Think of this like cleaning the dirt off a fine old wood table. You can use a clean, soft, polishing cloth that contains some cleaner specifically made for that special wood furniture. Or you can use some steel wool. Both will get the dirt off. One leaves it healthy and restored and the other will leave scars in the finish.

If you dislike something, explaining why in calm gentle language, makes your position easier to listen to. If you express yourself in statements laced with profanity or attacks on others you turn your listeners away. Cruel words hurt regardless of the truth of your statements.

Learning to slow down what you are saying so that it comes out the way you mean it is an important skill. You need to learn to prevent collateral damage from the way others may interpret what you said. Much of the poor communication people talk about is the direct result of ambiguous statements that get interpreted in ways the speaker never intended.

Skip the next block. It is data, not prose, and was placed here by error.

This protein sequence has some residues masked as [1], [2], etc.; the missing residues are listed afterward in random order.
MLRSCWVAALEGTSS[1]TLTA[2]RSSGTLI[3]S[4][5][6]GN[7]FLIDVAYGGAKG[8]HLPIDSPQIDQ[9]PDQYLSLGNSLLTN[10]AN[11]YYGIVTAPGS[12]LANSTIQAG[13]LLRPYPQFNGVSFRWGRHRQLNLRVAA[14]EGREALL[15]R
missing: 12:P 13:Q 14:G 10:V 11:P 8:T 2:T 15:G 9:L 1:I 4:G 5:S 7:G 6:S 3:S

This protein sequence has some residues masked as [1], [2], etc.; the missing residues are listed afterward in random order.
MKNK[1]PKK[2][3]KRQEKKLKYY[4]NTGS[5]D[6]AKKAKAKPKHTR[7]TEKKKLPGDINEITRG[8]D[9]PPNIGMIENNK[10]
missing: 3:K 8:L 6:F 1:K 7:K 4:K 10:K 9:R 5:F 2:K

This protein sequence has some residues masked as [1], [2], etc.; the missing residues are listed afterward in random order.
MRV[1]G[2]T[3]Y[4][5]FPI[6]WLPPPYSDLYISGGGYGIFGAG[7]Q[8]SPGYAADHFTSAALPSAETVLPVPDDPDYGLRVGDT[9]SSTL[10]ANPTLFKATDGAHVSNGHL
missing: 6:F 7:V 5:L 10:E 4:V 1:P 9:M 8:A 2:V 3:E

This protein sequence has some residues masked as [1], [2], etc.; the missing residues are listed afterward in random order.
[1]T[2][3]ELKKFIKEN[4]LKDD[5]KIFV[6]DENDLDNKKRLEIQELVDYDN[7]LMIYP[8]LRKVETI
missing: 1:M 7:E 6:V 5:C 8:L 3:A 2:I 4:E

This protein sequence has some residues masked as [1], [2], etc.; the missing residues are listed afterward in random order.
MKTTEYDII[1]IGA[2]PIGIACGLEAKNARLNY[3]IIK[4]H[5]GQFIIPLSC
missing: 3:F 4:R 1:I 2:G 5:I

There is a right way and a wrong way to convey bad news.

Saying things in a blunt way when it is done in a hurtful manner can result in lasting damage to the relationship. When expressing something that may be hard to hear, concentrate on the other person and how they feel. How would you want someone to tell you that they disagreed with you?

Work on putting yourself in the other person’s place, not on discharging your negative emotions. One technique for expressing disagreements without destroying relationships is called the Sandwich Technique. Take a look at the past post describing how this can be an effective way of delivering bad news without harming the other person.